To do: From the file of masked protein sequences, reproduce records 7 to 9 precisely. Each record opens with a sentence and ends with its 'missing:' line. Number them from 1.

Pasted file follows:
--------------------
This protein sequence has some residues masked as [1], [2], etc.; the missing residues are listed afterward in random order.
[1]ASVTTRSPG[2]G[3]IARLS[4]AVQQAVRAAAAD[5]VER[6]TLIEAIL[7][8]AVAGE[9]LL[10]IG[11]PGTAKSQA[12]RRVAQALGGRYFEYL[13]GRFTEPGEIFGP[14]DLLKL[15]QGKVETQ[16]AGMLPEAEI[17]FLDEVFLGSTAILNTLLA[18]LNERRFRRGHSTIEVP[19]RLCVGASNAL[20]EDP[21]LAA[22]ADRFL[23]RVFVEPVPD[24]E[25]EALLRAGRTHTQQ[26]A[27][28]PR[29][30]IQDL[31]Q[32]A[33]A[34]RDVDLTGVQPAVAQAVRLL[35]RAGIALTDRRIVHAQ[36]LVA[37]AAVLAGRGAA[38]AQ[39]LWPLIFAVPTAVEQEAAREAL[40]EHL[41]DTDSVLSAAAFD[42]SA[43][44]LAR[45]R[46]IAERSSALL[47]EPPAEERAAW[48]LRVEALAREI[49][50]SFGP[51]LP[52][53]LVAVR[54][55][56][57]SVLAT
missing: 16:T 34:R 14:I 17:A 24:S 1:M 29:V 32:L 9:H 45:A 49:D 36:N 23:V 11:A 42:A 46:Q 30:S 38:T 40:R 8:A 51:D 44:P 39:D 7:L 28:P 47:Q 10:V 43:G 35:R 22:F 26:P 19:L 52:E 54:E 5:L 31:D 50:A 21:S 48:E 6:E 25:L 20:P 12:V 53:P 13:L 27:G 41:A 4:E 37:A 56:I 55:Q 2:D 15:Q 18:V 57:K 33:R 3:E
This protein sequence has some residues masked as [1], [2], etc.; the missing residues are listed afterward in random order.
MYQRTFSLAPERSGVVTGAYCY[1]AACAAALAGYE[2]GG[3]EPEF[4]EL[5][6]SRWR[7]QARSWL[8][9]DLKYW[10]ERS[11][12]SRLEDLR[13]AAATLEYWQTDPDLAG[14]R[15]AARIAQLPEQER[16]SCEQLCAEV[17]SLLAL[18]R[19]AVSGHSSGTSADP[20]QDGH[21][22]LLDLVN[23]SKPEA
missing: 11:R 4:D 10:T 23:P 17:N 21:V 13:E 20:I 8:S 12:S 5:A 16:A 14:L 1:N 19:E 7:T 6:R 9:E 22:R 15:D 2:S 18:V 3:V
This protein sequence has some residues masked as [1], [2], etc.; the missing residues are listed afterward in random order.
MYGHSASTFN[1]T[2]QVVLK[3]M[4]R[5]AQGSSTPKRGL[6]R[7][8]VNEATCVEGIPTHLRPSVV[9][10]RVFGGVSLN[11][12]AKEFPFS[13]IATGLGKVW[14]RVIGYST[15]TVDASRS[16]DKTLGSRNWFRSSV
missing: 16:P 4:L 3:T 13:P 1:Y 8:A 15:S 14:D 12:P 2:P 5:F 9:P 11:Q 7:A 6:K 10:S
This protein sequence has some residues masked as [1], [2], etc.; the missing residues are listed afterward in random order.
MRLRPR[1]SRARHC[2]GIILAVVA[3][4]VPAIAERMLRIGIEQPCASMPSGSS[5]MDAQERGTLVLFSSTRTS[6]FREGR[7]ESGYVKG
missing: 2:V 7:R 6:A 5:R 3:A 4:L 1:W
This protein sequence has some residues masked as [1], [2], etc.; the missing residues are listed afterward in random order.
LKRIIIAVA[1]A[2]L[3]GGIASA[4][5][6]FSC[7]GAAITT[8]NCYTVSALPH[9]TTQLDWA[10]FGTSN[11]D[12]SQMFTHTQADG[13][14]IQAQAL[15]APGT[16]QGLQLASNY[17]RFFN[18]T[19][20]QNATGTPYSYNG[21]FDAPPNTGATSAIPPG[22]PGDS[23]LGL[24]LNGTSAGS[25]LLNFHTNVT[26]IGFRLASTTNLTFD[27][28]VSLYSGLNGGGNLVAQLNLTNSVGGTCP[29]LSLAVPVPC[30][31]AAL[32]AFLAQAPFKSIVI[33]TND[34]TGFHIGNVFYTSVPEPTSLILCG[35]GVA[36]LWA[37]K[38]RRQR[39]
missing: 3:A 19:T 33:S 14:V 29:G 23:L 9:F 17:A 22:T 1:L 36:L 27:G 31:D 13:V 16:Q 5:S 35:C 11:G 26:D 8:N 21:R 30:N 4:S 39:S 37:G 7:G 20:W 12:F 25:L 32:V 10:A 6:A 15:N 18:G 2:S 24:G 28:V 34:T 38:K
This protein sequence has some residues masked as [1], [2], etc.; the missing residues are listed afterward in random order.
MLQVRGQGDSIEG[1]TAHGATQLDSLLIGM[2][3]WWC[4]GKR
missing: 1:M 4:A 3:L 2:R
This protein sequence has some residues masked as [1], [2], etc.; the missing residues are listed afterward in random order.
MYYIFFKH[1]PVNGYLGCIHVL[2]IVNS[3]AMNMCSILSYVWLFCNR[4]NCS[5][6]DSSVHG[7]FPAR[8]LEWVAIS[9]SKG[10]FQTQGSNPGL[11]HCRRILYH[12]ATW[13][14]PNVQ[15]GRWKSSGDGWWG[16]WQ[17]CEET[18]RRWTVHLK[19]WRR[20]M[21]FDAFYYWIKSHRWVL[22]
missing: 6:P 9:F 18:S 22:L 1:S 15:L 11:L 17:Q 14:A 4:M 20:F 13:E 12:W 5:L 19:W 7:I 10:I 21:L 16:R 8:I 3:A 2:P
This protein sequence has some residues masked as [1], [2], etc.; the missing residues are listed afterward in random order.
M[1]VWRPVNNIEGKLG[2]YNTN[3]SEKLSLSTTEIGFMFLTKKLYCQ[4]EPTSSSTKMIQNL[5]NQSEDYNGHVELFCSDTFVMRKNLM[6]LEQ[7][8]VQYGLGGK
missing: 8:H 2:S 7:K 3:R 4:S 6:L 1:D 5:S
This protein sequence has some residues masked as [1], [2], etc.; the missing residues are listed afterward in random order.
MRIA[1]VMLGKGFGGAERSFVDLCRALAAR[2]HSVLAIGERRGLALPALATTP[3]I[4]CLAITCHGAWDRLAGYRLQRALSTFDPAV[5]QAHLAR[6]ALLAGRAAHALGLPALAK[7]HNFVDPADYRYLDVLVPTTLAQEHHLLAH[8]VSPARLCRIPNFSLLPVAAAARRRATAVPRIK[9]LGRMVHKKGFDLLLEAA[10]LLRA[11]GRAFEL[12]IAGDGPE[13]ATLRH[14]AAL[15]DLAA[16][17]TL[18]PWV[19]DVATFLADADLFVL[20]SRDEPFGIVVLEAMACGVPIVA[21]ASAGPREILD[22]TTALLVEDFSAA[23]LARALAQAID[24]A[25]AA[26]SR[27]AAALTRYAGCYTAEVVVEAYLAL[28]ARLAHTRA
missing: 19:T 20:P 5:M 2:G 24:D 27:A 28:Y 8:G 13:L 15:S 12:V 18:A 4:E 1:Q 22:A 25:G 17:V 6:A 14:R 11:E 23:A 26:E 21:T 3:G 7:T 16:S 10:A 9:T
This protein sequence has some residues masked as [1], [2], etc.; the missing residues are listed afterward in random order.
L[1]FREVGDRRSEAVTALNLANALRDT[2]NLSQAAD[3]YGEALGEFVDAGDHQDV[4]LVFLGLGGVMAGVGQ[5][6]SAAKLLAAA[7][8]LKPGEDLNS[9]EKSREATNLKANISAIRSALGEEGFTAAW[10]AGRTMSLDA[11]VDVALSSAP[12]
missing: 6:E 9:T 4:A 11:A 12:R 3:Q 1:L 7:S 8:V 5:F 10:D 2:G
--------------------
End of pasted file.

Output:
This protein sequence has some residues masked as [1], [2], etc.; the missing residues are listed afterward in random order.
MYYIFFKH[1]PVNGYLGCIHVL[2]IVNS[3]AMNMCSILSYVWLFCNR[4]NCS[5][6]DSSVHG[7]FPAR[8]LEWVAIS[9]SKG[10]FQTQGSNPGL[11]HCRRILYH[12]ATW[13][14]PNVQ[15]GRWKSSGDGWWG[16]WQ[17]CEET[18]RRWTVHLK[19]WRR[20]M[21]FDAFYYWIKSHRWVL[22]
missing: 6:P 9:F 18:S 22:L 1:S 15:L 11:L 17:Q 14:A 4:M 20:F 13:E 12:W 5:L 19:W 7:I 10:I 21:L 16:R 8:I 3:A 2:P
This protein sequence has some residues masked as [1], [2], etc.; the missing residues are listed afterward in random order.
M[1]VWRPVNNIEGKLG[2]YNTN[3]SEKLSLSTTEIGFMFLTKKLYCQ[4]EPTSSSTKMIQNL[5]NQSEDYNGHVELFCSDTFVMRKNLM[6]LEQ[7][8]VQYGLGGK
missing: 8:H 2:S 7:K 3:R 4:S 6:L 1:D 5:S
This protein sequence has some residues masked as [1], [2], etc.; the missing residues are listed afterward in random order.
MRIA[1]VMLGKGFGGAERSFVDLCRALAAR[2]HSVLAIGERRGLALPALATTP[3]I[4]CLAITCHGAWDRLAGYRLQRALSTFDPAV[5]QAHLAR[6]ALLAGRAAHALGLPALAK[7]HNFVDPADYRYLDVLVPTTLAQEHHLLAH[8]VSPARLCRIPNFSLLPVAAAARRRATAVPRIK[9]LGRMVHKKGFDLLLEAA[10]LLRA[11]GRAFEL[12]IAGDGPE[13]ATLRH[14]AAL[15]DLAA[16][17]TL[18]PWV[19]DVATFLADADLFVL[20]SRDEPFGIVVLEAMACGVPIVA[21]ASAGPREILD[22]TTALLVEDFSAA[23]LARALAQAID[24]A[25]AA[26]SR[27]AAALTRYAGCYTAEVVVEAYLAL[28]ARLAHTRA
missing: 19:T 20:P 5:M 2:G 24:D 27:A 28:Y 8:G 13:L 15:S 12:V 18:A 4:E 1:Q 22:A 25:G 17:V 6:A 14:R 11:E 23:A 26:E 21:T 3:G 7:T 16:S 10:A 9:T